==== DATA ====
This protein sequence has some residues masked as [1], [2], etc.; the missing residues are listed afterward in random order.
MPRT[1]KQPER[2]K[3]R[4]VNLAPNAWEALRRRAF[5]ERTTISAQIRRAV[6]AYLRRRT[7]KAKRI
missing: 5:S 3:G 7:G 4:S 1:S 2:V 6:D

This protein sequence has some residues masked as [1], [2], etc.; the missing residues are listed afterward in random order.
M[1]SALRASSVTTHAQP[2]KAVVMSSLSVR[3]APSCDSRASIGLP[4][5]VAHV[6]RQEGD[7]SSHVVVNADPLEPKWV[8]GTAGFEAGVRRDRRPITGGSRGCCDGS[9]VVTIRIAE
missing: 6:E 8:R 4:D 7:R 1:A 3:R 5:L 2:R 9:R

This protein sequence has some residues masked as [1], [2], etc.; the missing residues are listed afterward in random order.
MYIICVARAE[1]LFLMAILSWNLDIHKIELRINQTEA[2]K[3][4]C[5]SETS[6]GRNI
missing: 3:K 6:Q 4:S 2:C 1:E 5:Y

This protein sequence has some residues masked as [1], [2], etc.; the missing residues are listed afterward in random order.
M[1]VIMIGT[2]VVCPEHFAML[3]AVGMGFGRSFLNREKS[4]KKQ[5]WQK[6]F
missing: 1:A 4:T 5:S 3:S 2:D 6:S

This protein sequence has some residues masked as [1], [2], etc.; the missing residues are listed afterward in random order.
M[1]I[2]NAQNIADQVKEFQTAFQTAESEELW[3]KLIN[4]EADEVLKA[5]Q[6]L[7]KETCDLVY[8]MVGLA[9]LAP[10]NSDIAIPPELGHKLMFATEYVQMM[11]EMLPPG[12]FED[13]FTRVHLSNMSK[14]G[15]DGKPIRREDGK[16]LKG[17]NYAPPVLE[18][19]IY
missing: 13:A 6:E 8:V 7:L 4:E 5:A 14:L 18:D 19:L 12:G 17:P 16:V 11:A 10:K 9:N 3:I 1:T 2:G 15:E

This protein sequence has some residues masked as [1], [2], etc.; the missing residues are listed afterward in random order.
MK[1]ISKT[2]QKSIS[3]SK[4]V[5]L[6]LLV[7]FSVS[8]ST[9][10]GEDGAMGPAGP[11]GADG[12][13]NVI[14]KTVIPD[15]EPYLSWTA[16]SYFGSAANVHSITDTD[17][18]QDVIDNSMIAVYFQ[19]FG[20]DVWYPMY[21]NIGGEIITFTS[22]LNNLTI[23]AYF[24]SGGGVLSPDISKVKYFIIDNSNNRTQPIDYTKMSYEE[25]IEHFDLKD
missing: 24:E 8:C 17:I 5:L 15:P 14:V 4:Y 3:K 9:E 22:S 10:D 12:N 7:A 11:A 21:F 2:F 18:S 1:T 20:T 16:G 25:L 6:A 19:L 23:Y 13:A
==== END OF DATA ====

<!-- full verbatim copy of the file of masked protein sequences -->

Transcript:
This protein sequence has some residues masked as [1], [2], etc.; the missing residues are listed afterward in random order.
MPRT[1]KQPER[2]K[3]R[4]VNLAPNAWEALRRRAF[5]ERTTISAQIRRAV[6]AYLRRRT[7]KAKRI
missing: 5:S 3:G 7:G 4:S 1:S 2:V 6:D

This protein sequence has some residues masked as [1], [2], etc.; the missing residues are listed afterward in random order.
M[1]SALRASSVTTHAQP[2]KAVVMSSLSVR[3]APSCDSRASIGLP[4][5]VAHV[6]RQEGD[7]SSHVVVNADPLEPKWV[8]GTAGFEAGVRRDRRPITGGSRGCCDGS[9]VVTIRIAE
missing: 6:E 8:R 4:D 7:R 1:A 3:R 5:L 2:R 9:R

This protein sequence has some residues masked as [1], [2], etc.; the missing residues are listed afterward in random order.
MYIICVARAE[1]LFLMAILSWNLDIHKIELRINQTEA[2]K[3][4]C[5]SETS[6]GRNI
missing: 3:K 6:Q 4:S 2:C 1:E 5:Y

This protein sequence has some residues masked as [1], [2], etc.; the missing residues are listed afterward in random order.
M[1]VIMIGT[2]VVCPEHFAML[3]AVGMGFGRSFLNREKS[4]KKQ[5]WQK[6]F
missing: 1:A 4:T 5:S 3:S 2:D 6:S

This protein sequence has some residues masked as [1], [2], etc.; the missing residues are listed afterward in random order.
M[1]I[2]NAQNIADQVKEFQTAFQTAESEELW[3]KLIN[4]EADEVLKA[5]Q[6]L[7]KETCDLVY[8]MVGLA[9]LAP[10]NSDIAIPPELGHKLMFATEYVQMM[11]EMLPPG[12]FED[13]FTRVHLSNMSK[14]G[15]DGKPIRREDGK[16]LKG[17]NYAPPVLE[18][19]IY
missing: 13:A 6:E 8:V 7:L 4:E 5:A 14:L 18:D 19:L 12:G 17:P 16:V 11:A 10:K 9:N 3:I 1:T 2:G 15:E

This protein sequence has some residues masked as [1], [2], etc.; the missing residues are listed afterward in random order.
MK[1]ISKT[2]QKSIS[3]SK[4]V[5]L[6]LLV[7]FSVS[8]ST[9][10]GEDGAMGPAGP[11]GADG[12][13]NVI[14]KTVIPD[15]EPYLSWTA[16]SYFGSAANVHSITDTD[17][18]QDVIDNSMIAVYFQ[19]FG[20]DVWYPMY[21]NIGGEIITFTS[22]LNNLTI[23]AYF[24]SGGGVLSPDISKVKYFIIDNSNNRTQPIDYTKMSYEE[25]IEHFDLKD
missing: 24:E 8:C 17:I 5:L 15:P 14:V 4:Y 3:K 9:E 22:S 10:D 12:N 7:A 11:A 21:F 2:F 18:S 1:T 20:T 16:G 25:L 6:A 19:L 23:Y 13:A